Monday, March 31, 2014

Q&A: Gerd Ludwig’s Long Look at the Chernobyl Disaster | PROOF

Q&A: Gerd Ludwig’s Long Look at the Chernobyl Disaster | PROOF: "Deep inside, at a dark hallway, we stopped in front of a heavy metal door. The engineer indicated I had only a brief moment to shoot. It took him a long minute to open the jammed door. The adrenaline surge was extraordinary. The room was absolutely dark, lit only by our headlamps. Wires were obstructing my view. At the far end of the room I could make out a clock. I was only able to fire off a few frames and wanted to wait for my flash to recharge. But he already pulled me out. I checked my pictures. Out of focus! I begged him to allow me in one more time. He gave me a few more seconds to frame the clock showing 1:23:58 AM—the time when on 26 April, 1986 in the building that housed Energy Block # 4, time stood forever still.” —Gerd Ludwig on photographing inside reactor #4, where an explosion caused a catastrophic nuclear meltdown. Ludwig describes this as one of the most challenging situations he has ever photographed."

'via Blog this'

Wednesday, March 12, 2014

The Barbarians at the Gate: In the Digital Age, Is Photography a Trade or an Art?

Yes, the "barbarians" are at the gate!  Run, hide, and feel insecure about your craft!
The following was in my email this morning.  I didn’t really want to take the time today to write a long post, but I’ve had some thoughts on this subject brewing in my head for a while now and seeing this article this morning brought it all together for me. 
So, here we go…
First, a clip from a post on the MCP Actions blog on the terrifying photo below...

MCP Thoughts on editing photography images:

I had posted this image on the MCP Facebook Page in February showcasing our newest Lightroom presets (InFusion and Illuminate).  I never expected to hear anything except, “cute kids” or “how did you do that?” or “great save.” No laws were being broken.  No kids were harmed.  It was an image that was not exposed properly.  That’s it!

Instead, I had angry photographers blame me for all kinds of “crimes,” such as:

  • Ruining the photography industry
  • Teaching people to fix images in Lightroom or Photoshop so they do not need to learn their cameras
  • Helping new photographers undercut experienced pros
  • Showing images from people who have no business being photographers

And well, the list was longer than that but you get the idea…

Wow.  …though anyone with any familiarity at all with the current state of the photography industry will recognize these reactions immediately.  Fear is the driving force in the trade right now.

Of course, I am sympathetic to those who currently make a living from photography, especially those with families to support who feel their livelihood threatened, but I am also realistic about the changes the digital age is bringing not just to photography, but to all of the arts, and in many ways these changes are creating the sort of conditions in the photography world that have existed in the other artistic trades all along.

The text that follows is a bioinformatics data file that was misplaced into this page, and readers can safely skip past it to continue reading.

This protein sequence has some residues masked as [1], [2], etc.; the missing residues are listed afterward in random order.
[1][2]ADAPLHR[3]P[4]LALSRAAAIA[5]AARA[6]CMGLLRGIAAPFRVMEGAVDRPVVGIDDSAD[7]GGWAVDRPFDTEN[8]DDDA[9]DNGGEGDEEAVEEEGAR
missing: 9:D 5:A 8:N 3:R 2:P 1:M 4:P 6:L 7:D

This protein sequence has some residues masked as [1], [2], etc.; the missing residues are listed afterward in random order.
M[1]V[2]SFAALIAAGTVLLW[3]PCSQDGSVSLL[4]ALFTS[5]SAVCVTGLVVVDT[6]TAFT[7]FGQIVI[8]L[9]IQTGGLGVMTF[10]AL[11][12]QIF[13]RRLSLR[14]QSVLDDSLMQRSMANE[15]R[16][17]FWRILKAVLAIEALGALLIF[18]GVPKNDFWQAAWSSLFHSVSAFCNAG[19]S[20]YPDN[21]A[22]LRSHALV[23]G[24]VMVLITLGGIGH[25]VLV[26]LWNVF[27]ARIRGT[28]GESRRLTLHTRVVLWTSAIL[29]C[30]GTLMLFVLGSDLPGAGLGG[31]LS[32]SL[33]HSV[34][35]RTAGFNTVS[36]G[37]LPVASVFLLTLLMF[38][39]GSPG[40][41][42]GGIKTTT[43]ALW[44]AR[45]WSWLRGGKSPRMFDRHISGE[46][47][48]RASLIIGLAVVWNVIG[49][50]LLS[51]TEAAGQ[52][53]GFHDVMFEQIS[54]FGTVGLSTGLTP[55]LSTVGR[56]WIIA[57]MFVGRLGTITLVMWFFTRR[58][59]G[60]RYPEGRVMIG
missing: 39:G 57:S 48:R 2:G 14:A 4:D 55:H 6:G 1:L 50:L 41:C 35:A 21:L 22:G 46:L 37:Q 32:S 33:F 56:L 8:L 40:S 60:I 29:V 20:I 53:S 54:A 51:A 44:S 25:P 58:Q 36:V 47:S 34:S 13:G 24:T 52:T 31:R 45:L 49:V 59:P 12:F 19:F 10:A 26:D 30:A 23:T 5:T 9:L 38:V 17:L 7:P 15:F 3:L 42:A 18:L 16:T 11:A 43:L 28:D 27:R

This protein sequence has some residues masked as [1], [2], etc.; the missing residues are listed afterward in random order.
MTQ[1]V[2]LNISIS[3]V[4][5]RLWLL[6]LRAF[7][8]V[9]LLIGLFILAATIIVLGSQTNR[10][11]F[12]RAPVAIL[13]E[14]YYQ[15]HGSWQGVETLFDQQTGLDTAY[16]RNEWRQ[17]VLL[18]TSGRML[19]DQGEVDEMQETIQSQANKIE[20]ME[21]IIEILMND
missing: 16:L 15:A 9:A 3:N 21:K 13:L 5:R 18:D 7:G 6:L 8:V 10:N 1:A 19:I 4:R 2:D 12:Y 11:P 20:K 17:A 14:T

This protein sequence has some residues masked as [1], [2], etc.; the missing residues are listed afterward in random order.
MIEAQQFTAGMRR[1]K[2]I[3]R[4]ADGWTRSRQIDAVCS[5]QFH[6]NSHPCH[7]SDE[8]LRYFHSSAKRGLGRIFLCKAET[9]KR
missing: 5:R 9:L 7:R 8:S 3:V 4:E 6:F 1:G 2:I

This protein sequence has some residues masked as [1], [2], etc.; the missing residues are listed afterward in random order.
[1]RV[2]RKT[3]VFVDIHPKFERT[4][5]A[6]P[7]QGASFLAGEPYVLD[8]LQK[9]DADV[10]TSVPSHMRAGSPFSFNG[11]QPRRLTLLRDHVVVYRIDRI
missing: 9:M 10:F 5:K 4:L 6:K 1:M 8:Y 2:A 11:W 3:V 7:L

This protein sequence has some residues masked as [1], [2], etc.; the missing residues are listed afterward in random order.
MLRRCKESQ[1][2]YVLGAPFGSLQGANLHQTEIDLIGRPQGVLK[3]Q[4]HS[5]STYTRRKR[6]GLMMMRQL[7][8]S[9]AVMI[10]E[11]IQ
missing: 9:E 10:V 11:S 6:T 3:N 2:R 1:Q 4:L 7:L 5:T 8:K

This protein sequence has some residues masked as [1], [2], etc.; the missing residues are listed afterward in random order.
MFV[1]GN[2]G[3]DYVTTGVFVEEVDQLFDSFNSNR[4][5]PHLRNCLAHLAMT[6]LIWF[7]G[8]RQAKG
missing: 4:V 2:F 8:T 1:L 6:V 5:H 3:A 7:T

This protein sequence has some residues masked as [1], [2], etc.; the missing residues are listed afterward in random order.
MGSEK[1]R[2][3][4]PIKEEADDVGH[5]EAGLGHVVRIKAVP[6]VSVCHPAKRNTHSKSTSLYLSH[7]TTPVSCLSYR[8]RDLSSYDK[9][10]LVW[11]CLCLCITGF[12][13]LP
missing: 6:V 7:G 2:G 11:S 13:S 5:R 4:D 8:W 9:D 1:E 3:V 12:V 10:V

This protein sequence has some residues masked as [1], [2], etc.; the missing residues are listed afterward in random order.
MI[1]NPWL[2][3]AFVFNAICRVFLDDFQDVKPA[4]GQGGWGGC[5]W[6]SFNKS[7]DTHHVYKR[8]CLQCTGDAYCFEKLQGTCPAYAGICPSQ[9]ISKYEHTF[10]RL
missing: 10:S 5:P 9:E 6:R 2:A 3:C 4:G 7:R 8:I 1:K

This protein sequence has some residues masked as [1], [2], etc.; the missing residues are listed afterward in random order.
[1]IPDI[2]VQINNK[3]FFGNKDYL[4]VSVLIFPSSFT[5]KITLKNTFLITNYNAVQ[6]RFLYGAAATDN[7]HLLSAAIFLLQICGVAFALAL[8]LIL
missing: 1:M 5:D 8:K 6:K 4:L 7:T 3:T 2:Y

Monday, February 10, 2014

Video: …Thawing…

REPOSED FROM: Suburban Eschatology Part Two

Thawing after the ice storm.  Orient, Oregon.  February 9, 2014.

Just a quick one I threw together yesterday…  An opportunity to familiarize myself with some of the Premier Pro CC changes, to do some side by side work with some different cameras (used my lousy Android phone for some of these shots), and to play with some more complex audio mixing than I’ve done so far.

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Saturday, November 02, 2013

NaNoWriMo 2013: The Plan

First, A Bookkeeping Note…

This is a repost from my Suburban Eschatology Part Two blog.  This will be the last time, most likely, that I post this sort of writing on this blog…

For the last year or two, I was posting these sorts of posts on my Rubble blog.  However, over time my plans for these blogs have changed and evolved.  At one point, Rubble was going to be my blog for all things arts oriented and this was going to be my blog for personal stuff, whether it was posts about family oriented issues, pictures of the kids, or just self-indulgent navel gazing.

I suppose that over the last year, I’ve come to realize that posts like this one are probably more in the self-indulgent navel gazing category rather than in the arts category. 

Well, that may be a bit harsh.  But as my artistic and professional life has evolved over the last year or so, so has my plans for these blogs.  I was originally going to write a series of articles on my son’s special needs and dealing with life with a son with ASD and other such things for this blog, but I really don’t have the time now to do such a thing (oh, and it also turns out that ASD was a mis-diagnosis). 

So one reason to move these posts from Rubble to SE2 is so I’ll actually have stuff to post here!  But still, they are more personal and I want to, from here on, at least, keep Rubble for other sorts of less personal posts.